Knightsbridge North Side: Parkside to Albert Gate Court

Sponsor

English Heritage

Publication

Author

John Greenacombe (General Editor)

Year published

2000

Supporting documents

Page

37

Citation Show another format:

'Knightsbridge North Side: Parkside to Albert Gate Court', Survey of London: volume 45: Knightsbridge (2000), pp. 37. URL: http://www.british-history.ac.uk/report.aspx?compid=45899 Date accessed: 27 August 2014.


Highlight

(Min 3 characters)

CHAPTER II

Knightsbridge North Side: Parkside to Albert Gate Court

Building on the north side of Knightsbridge as far west as Knightsbridge Barracks is confined to a narrow, tapering strip of ground bordering Hyde Park. The east end of this strip, truncated in the late 1950s for road-widening, formerly ran to a point, where the last building was a tiny sweet-shop built on to the park wall. At the west end, the barracks occupies part of the park itself. Bisecting this narrow tract of land is the Westbourne brook, now canalized under the roadway of Albert Gate. The Westbourne here is the boundary between the parishes of St George, Hanover Square, to the east (previously part of St Martin-in-theFields), and St Margaret, Westminster, to the west. The buildings on the eastern part were formerly called Park Side, those fronting the road on the broader western portion High Row. All of Park Side, and the eastern end of High Row (including the Hyde Park Hotel site), were formerly owned by the Dean and Chapter of Westminster Abbey as part of the manor of Knightsbridge and Westbourne Green, while the remainder of the ground to the west was, by the early eighteenth century, in private hands.

There was some building along the strip as far back as the Middle Ages, when a lazar-house or hospital was established on the east bank of the Westbourne (where the French Embassy now stands). The hospital continued in existence until the early eighteenth century; its chapel, long the chief place of worship in Knightsbridge, was rebuilt in the 1860s as Holy Trinity Church, which disappeared with the redevelopment of most of Park Side early in the twentieth century.

Although some earlier buildings stood westwards of the Westbourne, including two or more inns, High Row was largely a development of the 1720s and' 30s, consisting in the main of good-sized terrace-houses. Among the other buildings erected here before the making of Albert Gate in the early 1840s were the small later-Georgian houses of Mills's Buildings and Park Row, and the Cannon Brewhouse of 1804, the latter falling victim to Thomas Cubitt's Albert Gate.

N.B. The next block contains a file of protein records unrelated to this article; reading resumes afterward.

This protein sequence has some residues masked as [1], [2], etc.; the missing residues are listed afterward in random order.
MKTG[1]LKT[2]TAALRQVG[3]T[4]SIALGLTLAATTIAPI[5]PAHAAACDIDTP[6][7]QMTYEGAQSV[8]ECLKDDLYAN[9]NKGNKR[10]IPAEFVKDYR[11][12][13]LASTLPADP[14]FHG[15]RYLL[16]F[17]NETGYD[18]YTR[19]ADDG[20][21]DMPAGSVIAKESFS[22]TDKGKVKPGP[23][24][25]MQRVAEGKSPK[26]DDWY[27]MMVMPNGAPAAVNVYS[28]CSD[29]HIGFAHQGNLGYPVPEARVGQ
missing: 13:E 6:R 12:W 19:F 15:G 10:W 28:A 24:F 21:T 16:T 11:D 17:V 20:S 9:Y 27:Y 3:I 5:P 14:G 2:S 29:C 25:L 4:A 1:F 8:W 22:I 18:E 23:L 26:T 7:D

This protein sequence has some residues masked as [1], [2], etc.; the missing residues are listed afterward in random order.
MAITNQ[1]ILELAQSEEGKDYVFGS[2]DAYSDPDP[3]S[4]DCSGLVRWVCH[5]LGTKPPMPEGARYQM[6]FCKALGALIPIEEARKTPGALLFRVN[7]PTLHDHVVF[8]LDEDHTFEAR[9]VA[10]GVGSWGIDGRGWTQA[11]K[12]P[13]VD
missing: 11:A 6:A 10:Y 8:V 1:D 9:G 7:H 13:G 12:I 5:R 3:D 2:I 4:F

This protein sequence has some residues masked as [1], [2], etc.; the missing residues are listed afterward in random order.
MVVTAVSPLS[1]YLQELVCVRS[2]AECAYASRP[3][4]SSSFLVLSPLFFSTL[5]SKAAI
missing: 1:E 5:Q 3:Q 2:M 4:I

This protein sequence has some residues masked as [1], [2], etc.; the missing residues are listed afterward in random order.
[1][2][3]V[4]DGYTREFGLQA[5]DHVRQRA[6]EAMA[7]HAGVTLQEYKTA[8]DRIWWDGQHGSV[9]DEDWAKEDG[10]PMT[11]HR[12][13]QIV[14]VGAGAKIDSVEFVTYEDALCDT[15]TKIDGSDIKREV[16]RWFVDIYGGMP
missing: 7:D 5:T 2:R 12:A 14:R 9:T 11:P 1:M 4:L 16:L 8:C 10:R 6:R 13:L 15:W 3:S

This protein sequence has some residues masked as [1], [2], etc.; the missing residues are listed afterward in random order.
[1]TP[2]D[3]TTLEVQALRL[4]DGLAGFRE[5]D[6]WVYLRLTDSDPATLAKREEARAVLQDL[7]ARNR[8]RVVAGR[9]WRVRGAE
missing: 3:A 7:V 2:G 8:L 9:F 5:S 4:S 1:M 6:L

The creation of Albert Gate certainly helped put Knightsbridge on the map as part of fashionable London, but despite its improving effect on the vicinity did not encourage any further redevelopment in Park Side and High Row in the short or medium term. Its visual impact, however, as an architectural colossus bestriding what had previously been a filthy open drain, was considerable — an effect now entirely dissipated by the scale of later buildings on either side.

Much the most important of these is the Hyde Park Hotel of the late 1880s, whose great height in such close proximity to the park caused a furore when it was first projected. The hotel — originally residential 'chambers' and a club — was followed by several lesser apartment blocks near the barracks, but most of the eighteenth-century houses in High Row, together with Mills's Buildings and Park Row, survived until the Second World War, after which Bowater House was built on the site. Opposition to the erection of this gross office block recalled the arguments put forward against the building of the Hyde Park Hotel, and the issue of tall buildings on the north side of Knightsbridge was raised again a few years later with the designing of the new barracks.